CANTOS: Benefit to Canakinumab Therapy in Reducing hsCRP
In patients with a prior myocardial infarction (MI), the magnitude of reduction in high-sensitivity C-reactive protein (hsCRP), in the absence of any change in LDL cholesterol, was "strongly related to cardiovascular event reduction and all-cause mortality reduction following canakinumab therapy," according to results of the CANTOS trial presented Nov. 13 at AHA 2017 in Anaheim, CA, and simultaneously published in The Lancet.
Paul M. Ridker, MD, MPH, FACC, et al., looked at 10,061 men and women post-MI with established atherosclerosis and hsCRP ≥ 2 mg/L in 39 countries. Patients randomly received placebo or either 50 mg, 150 mg or 300 mg of canakinumab – a monoclonal antibody targeting interleukin-1β – given subcutaneously every three months. The median follow-up time was three and four years.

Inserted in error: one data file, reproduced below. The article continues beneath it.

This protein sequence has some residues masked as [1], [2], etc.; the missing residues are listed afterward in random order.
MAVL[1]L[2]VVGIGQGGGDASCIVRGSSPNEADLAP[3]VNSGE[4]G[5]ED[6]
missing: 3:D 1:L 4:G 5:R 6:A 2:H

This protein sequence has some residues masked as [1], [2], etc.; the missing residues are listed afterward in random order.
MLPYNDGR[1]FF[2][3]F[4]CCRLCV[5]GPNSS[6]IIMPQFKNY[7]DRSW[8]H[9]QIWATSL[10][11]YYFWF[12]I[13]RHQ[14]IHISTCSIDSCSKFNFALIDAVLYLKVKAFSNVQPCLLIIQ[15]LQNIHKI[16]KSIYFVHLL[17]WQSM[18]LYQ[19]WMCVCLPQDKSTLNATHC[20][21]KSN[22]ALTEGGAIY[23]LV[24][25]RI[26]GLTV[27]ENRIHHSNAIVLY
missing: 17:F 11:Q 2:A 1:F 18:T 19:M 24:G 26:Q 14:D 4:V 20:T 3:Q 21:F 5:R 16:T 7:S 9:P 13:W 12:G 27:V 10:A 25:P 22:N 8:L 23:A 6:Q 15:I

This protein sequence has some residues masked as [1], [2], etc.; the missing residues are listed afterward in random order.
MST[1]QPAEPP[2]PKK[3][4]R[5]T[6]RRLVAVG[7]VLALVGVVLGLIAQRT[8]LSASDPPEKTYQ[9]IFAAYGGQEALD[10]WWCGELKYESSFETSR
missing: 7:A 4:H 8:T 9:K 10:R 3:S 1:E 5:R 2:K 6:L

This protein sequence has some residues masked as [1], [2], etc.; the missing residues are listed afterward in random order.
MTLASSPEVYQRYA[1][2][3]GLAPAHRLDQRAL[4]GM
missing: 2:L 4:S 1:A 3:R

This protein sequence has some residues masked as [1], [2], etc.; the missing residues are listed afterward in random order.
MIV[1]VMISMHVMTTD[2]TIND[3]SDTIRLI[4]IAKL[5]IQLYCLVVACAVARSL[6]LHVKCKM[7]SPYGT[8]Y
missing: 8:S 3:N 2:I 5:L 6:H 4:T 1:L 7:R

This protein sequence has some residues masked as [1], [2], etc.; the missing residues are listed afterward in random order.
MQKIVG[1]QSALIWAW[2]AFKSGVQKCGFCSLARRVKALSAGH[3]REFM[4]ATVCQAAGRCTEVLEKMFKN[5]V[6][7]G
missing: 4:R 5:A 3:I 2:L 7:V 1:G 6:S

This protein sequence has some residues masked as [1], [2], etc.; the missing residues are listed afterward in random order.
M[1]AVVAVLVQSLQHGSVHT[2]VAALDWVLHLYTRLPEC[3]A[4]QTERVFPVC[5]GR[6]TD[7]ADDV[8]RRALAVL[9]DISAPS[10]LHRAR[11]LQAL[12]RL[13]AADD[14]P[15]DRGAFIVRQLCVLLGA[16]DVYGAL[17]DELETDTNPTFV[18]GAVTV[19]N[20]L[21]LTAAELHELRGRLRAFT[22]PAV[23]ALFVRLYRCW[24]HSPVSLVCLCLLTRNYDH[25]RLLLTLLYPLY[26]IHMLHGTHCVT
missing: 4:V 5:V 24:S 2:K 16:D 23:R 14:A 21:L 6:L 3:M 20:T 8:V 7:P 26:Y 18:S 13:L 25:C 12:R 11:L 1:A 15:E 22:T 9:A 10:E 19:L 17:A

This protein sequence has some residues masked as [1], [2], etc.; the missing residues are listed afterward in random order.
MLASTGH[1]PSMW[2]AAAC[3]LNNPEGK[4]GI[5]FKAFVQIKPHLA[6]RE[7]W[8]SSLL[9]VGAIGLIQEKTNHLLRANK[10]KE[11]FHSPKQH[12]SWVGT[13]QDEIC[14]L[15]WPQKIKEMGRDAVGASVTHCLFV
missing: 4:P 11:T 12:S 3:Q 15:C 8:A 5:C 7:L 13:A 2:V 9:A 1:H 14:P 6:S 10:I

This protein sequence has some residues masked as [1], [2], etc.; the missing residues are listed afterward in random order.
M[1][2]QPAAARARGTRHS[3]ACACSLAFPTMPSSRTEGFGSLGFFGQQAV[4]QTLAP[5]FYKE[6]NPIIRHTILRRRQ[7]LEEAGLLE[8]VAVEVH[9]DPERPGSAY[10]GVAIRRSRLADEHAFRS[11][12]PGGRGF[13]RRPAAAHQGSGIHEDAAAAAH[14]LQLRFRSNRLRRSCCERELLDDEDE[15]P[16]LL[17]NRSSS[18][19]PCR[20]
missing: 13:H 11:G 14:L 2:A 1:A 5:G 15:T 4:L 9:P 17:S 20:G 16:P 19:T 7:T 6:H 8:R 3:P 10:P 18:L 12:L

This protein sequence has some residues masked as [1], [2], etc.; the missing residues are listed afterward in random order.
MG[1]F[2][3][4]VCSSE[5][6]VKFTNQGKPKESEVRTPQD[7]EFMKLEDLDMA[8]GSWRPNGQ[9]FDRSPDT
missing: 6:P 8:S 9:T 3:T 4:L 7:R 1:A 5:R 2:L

Results showed that patients in the canakinumab group who achieved hsCRP concentrations less than 2 mg/L had a 25 percent reduction in major adverse cardiac events, whereas no significant benefit was observed among those with on-treatment hsCRP concentrations of 2 mg/L or above.
In addition, for those treated with canakinumab who achieved on-treatment hsCRP concentrations less than 2 mg/L, cardiovascular mortality and all-cause mortality were both reduced by 31 percent, whereas no significant reduction in the endpoints was observed among those treated with canakinumab who achieved hsCRP concentrations of 2 mg/L or above.
The authors conclude that "the magnitude of hsCRP reduction following a single dose of canakinumab might provide a simple clinical method to identify individuals most likely to accrue the largest benefit from continued treatment."
Keywords: AHA17, AHA Annual Scientific Sessions, Cholesterol, Risk
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